- Author: Kathy Keatley Garvey
It wasn't the Battle of the Sexes.
It was the Battle of the Males.
I spotted two male carpenter bees buzzing loudly over the salvia (sage) in our back yard Saturday morning. Each was lying in wait for a female, but instead found a competitor.
Now male carpenter bees are quite territorial and these two were no exception. The would-be suitors chased one another all over the yard, from saliva to salvia. One would buzz into a blossom for a quick nectar fix and the other would aggressively chase it away.
One stopped long enough, however, for me to capture his photo.
Ol' Blue Eyes.
UC Davis entomologist-pollinator specialist Robbin Thorp, professor emeritus, identified this male as a Xylocopa tabaniformis orpifex Smith
It's the most common carpenter bee in the Davis area, Thorp said. "It loves to nest in redwood structures: fences, arbors, picnic tables, etc. It is the smallest of the three carpenter bees in California. The males are quite variable in hair color on the thorax: from virtually all dark, to some yellow in front of the wing bases, to virtually all yellow on top."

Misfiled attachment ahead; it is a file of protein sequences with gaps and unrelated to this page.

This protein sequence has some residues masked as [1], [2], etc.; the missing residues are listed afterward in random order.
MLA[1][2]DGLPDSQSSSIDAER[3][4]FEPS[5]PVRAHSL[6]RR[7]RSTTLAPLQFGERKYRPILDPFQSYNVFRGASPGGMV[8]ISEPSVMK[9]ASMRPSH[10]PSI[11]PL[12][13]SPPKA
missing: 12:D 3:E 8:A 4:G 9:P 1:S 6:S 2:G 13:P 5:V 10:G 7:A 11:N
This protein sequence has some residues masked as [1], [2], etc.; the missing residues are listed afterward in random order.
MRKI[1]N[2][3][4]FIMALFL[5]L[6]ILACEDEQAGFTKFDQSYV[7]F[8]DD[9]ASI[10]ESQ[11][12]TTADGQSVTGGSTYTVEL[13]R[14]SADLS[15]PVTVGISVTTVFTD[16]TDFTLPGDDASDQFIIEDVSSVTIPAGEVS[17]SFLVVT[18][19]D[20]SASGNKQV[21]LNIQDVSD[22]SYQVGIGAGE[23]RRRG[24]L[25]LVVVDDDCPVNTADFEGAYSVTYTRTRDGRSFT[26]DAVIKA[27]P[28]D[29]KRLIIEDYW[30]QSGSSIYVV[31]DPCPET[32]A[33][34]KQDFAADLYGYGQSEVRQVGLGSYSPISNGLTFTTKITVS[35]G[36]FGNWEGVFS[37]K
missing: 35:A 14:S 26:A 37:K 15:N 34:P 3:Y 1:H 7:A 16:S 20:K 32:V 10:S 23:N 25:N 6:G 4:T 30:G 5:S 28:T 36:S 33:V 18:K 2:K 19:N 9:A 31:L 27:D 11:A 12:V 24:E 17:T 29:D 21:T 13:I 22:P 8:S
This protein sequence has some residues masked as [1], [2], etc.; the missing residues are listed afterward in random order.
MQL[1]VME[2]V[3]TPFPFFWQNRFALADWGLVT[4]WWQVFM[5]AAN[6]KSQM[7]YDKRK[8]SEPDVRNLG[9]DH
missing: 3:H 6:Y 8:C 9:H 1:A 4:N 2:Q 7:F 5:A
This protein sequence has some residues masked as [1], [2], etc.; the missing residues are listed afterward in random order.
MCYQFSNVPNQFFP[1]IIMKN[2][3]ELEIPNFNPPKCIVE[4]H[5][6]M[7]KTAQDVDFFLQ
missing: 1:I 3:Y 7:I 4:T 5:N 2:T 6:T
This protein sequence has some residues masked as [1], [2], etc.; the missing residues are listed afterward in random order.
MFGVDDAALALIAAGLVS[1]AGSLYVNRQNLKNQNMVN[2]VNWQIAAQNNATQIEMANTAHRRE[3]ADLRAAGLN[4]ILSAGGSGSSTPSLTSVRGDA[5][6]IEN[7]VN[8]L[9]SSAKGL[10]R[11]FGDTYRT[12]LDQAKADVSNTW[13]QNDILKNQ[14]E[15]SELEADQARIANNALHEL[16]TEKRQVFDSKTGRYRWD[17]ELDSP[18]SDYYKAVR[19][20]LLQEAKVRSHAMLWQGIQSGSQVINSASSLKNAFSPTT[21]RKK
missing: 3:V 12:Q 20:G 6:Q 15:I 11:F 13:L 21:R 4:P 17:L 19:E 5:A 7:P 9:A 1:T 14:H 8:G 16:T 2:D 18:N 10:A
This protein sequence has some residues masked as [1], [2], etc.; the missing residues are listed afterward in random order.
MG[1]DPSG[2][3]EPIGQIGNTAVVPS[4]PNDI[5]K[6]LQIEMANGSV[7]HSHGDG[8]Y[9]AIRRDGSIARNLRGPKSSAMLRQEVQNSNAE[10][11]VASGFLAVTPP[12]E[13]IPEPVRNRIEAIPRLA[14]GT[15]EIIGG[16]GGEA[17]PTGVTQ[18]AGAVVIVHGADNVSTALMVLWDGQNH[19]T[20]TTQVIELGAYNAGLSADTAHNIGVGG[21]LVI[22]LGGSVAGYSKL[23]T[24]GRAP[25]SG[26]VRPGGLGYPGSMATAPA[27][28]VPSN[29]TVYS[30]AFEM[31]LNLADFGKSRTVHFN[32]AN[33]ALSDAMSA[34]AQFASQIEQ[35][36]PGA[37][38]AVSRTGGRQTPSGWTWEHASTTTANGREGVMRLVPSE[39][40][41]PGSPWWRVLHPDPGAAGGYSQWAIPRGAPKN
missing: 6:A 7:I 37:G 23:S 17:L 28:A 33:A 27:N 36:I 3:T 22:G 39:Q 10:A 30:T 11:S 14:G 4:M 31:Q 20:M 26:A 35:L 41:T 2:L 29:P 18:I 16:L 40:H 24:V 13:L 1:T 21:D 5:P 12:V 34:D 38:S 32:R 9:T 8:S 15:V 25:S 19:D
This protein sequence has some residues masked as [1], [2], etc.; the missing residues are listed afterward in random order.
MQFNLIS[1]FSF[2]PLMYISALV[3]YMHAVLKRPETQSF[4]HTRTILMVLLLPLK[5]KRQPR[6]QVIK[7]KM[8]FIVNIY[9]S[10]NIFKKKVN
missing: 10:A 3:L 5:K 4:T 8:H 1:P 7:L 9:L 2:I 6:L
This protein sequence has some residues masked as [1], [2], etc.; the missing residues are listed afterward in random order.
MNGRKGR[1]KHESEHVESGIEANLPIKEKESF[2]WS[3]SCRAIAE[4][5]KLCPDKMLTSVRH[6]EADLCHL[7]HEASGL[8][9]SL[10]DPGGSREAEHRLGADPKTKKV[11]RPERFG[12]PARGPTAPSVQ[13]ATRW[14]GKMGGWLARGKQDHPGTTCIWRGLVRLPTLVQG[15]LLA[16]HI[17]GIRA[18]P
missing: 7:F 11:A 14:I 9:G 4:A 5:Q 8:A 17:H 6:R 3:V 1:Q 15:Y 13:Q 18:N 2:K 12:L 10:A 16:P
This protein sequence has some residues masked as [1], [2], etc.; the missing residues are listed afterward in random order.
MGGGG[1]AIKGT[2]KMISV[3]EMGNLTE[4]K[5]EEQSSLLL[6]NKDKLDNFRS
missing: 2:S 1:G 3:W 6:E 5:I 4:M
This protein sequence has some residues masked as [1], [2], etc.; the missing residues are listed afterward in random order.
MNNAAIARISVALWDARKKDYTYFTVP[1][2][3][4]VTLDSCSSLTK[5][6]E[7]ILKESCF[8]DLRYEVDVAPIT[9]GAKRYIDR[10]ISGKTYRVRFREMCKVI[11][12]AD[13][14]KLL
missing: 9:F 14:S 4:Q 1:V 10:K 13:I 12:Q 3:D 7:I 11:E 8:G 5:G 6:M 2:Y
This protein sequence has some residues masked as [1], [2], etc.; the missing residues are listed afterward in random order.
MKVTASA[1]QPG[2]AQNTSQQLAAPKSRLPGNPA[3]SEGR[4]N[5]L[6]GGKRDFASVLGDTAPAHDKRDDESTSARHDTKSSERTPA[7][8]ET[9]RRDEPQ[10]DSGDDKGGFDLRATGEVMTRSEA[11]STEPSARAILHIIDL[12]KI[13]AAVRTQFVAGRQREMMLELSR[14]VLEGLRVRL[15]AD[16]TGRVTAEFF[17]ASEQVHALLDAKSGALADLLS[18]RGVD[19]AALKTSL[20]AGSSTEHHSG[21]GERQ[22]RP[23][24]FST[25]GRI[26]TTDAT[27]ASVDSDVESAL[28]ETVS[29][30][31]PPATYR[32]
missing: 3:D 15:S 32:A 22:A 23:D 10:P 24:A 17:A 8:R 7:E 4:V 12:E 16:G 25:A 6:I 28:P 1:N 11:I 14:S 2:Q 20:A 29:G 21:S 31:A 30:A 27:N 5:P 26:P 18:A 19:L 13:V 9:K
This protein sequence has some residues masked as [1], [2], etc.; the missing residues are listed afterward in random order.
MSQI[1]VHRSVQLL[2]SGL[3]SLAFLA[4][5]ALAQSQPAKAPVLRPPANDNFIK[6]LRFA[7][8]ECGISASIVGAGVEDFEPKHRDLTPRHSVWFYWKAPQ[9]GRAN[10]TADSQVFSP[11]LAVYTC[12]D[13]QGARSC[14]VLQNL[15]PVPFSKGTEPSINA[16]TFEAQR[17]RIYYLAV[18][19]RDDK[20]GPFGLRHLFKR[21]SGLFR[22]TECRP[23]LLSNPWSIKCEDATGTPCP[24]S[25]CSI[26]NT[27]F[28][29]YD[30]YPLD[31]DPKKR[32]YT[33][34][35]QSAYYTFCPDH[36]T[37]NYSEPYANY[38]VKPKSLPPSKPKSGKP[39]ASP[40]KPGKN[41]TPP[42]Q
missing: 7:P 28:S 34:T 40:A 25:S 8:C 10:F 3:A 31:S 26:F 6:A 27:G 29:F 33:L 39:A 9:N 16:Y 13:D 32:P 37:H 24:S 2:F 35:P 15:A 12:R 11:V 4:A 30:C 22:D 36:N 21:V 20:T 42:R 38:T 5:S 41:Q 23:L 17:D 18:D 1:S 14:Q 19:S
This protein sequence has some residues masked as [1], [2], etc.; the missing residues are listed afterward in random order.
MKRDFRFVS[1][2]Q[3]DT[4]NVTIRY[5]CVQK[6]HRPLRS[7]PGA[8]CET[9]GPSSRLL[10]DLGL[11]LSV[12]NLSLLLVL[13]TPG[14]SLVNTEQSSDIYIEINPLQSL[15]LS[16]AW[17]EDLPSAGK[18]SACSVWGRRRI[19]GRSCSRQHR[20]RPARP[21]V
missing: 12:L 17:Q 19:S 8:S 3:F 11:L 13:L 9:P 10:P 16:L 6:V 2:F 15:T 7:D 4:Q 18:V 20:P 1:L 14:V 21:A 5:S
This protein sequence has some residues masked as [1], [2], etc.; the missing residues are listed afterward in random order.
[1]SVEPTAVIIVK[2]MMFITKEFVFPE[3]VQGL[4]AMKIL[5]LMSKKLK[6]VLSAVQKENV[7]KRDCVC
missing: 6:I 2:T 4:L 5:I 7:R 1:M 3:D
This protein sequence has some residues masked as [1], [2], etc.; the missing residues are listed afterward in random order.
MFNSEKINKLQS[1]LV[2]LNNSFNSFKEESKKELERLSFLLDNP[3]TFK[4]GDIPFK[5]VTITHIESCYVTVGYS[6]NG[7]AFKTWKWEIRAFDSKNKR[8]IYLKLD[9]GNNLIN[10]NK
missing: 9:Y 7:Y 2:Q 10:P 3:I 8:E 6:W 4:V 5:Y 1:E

Another carpenter bee increasingly found in the Davis area is the valley carpenter bee. The sighting of the male, a green-eyed fuzzy yellow "teddy bear," prompts lots of calls to the UC Davis Department of Entomology. "What is it?" they ask.
We point them to our Web page for the scoop on the three types of carpenter bees found in California.
As spring unfolds, expect to see more of them.